A preliminary study of blood-oxygen-level-dependent MRI in patients with chronic kidney disease

Department of Radiology, Peking University Third Hospital, Beijing, 100191, PR China.
Magnetic Resonance Imaging (Impact Factor: 2.09). 04/2012; 30(3):330-5. DOI: 10.1016/j.mri.2011.10.003
Source: PubMed


Blood-oxygen-level-dependent (BOLD) magnetic resonance imaging (MRI) can provide regional measurements of oxygen content using deoxyhemoglobin paramagnetic characteristics. The apparent relaxation rate or R2*(=1/T2*) can be determined from the slope of log (intensity) versus echo time and is directly proportional to the tissue content of deoxyhemoglobin. Thus, as the level of deoxyhemoglobin increases, T2* will decrease, leading to an increase in R2*. Chronic kidney disease (CKD) can affect oxygenation levels in renal parenchyma, which influences the clinical course of the disease. The goal of this study was to detect and assess renal oxygenation levels in CKD using BOLD MRI.
Fifteen healthy subjects and 11 patients with CKD underwent a renal scan using multigradient-recalled-echo sequence with eight echoes. R2* (1/s) of the renal cortex and medulla was measured on BOLD images. Of the 11 patients, nine had biopsy-proven chronic glomerulonephritis, and two had a similar diagnosis based on clinical symptoms and investigations.
Mean medullary R2* (MR2*) and cortex R2* (CR2*) levels were significantly higher in patients (22 kidneys, MR2*=24.79±4.84 s(-1), CR2*=18.97±2.72 s(-1)) than in controls (30 kidneys, MR2*=19.98±1.19 s(-1), CR2*=16.03±1.23 s(-1)) (P<.01), and MR2* was increased more than CR2*. Medullary to cortical R2* ratios (MCR2*) of patients were significantly increased when compared with those of controls (P<.01). In the patient group, estimated glomerular filtration rate levels were greater than or equal to 60 ml/min/1.73 m(2) in six patients (12 kidneys), whose MR2* and CR2* were also significantly higher than those of controls (P<.01). Serum creatinine levels were normal in seven patients (14 kidneys), whose MR2*, CR2* and MCR2* were also higher than those of controls (P<.01).
BOLD MRI can be used to evaluate changes in renal oxygenation in CKD, suggesting that it has the potential to be an excellent noninvasive tool for the evaluation of renal function.

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    ABSTRACT: In functional renal magnetic resonance imaging (MRI), advanced techniques are applied to obtain information on a functional and molecular level from the kidney tissue beyond pure morphology. Techniques such as diffusion-weighted and diffusion tensor imaging, arterial spin labelling, and blood oxygenation level-dependent imaging provide potential biomarkers of organ function. Moreover, dynamic contrast-enhanced techniques after the intra-venous injection of gadolinium-chelates may be used to assess glomerular filtration and urinary excretion. This review summarizes recent developments of contrast- and non-contrast-enhanced MRI techniques for assessment of renal function in a clinical setting. The physiological background and the sequence techniques are described in detail. Potential clinical applications of the different techniques are discussed regarding their potential usefulness in the assessment of parenchymal diseases, urinary tract anomalies, transplant kidney function, and renal masses.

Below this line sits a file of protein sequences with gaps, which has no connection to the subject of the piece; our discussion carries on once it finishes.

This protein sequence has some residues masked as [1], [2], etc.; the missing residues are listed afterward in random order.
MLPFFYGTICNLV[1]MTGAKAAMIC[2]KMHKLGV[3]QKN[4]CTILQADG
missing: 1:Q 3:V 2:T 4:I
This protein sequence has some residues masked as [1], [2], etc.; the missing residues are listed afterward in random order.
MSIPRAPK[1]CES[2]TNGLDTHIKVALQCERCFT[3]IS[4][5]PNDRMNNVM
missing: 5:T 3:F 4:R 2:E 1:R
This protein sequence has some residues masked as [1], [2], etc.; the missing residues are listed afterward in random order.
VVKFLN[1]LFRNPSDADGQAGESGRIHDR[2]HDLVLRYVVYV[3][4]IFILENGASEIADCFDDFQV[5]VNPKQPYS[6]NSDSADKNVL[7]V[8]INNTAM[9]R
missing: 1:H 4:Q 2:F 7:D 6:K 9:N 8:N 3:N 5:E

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    ABSTRACT: Historically, tools to assess renal function have been developed to investigate the physiology of the kidney in an experimental setting, and certain of these techniques have utility in evaluating renal function in the clinical setting. The following work will survey a spectrum of these tools, their applications and limitations in four general sections. The first is clearance, including evaluation of exogenous and endogenous markers for determining glomerular filtration rate, the adaptation of estimated glomerular filtration rate in the clinical arena, and additional clearance techniques to assess various other parameters of renal function. The second section deals with in vivo and in vitro approaches to the study of the renal microvasculature. This section surveys a number of experimental techniques including corticotomy, the hydronephrotic kidney, vascular casting, intravital charge coupled device videomicroscopy, multiphoton fluorescent microscopy, synchrotron-based angiography, laser speckle contrast imaging, isolated renal microvessels, and the perfused juxtamedullary nephron microvasculature. The third section addresses in vivo and in vitro approaches to the study of renal blood flow. These include ultrasonic flowmetry, laser-Doppler flowmetry, magnetic resonance imaging (MRI), phase contrast MRI, cine phase contrast MRI, dynamic contrast-enhanced MRI, blood oxygen level dependent MRI, arterial spin labeling MRI, x-ray computed tomography, and positron emission tomography. The final section addresses the methodologies of metabolic balance studies. These are described for humans, large experimental animals as well as for rodents. Overall, the various in vitro and in vivo topics and applications to evaluate renal function should provide a guide for the investigator or physician to understand and to implement the techniques in the laboratory or clinic setting. © 2013 American Physiological Society. Compr Physiol 3:165-200, 2013.
    No preview · Article · May 2013 · Comprehensive Physiology
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